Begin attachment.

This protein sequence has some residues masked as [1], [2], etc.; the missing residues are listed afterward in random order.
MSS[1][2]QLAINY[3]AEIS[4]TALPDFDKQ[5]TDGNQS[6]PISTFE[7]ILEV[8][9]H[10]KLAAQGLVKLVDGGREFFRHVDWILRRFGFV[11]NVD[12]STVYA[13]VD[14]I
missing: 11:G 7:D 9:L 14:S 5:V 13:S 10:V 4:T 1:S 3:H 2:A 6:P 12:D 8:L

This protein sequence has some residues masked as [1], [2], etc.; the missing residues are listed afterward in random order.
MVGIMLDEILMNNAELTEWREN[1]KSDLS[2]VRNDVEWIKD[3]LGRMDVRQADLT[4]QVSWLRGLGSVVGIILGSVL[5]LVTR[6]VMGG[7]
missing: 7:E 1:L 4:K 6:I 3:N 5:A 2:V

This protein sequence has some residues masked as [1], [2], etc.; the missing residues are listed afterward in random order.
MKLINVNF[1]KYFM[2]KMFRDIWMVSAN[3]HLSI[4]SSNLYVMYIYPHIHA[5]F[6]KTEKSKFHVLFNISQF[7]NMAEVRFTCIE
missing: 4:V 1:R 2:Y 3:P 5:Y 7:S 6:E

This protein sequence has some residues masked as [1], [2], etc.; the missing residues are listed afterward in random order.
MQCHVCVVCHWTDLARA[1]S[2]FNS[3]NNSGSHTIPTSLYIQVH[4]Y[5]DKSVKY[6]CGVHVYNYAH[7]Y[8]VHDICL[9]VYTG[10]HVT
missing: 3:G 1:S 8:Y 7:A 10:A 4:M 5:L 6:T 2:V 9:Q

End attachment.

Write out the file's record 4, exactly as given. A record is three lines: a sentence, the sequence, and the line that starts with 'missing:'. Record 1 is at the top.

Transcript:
This protein sequence has some residues masked as [1], [2], etc.; the missing residues are listed afterward in random order.
MQCHVCVVCHWTDLARA[1]S[2]FNS[3]NNSGSHTIPTSLYIQVH[4]Y[5]DKSVKY[6]CGVHVYNYAH[7]Y[8]VHDICL[9]VYTG[10]HVT
missing: 3:G 1:S 8:Y 7:A 10:A 4:M 5:L 6:T 2:V 9:Q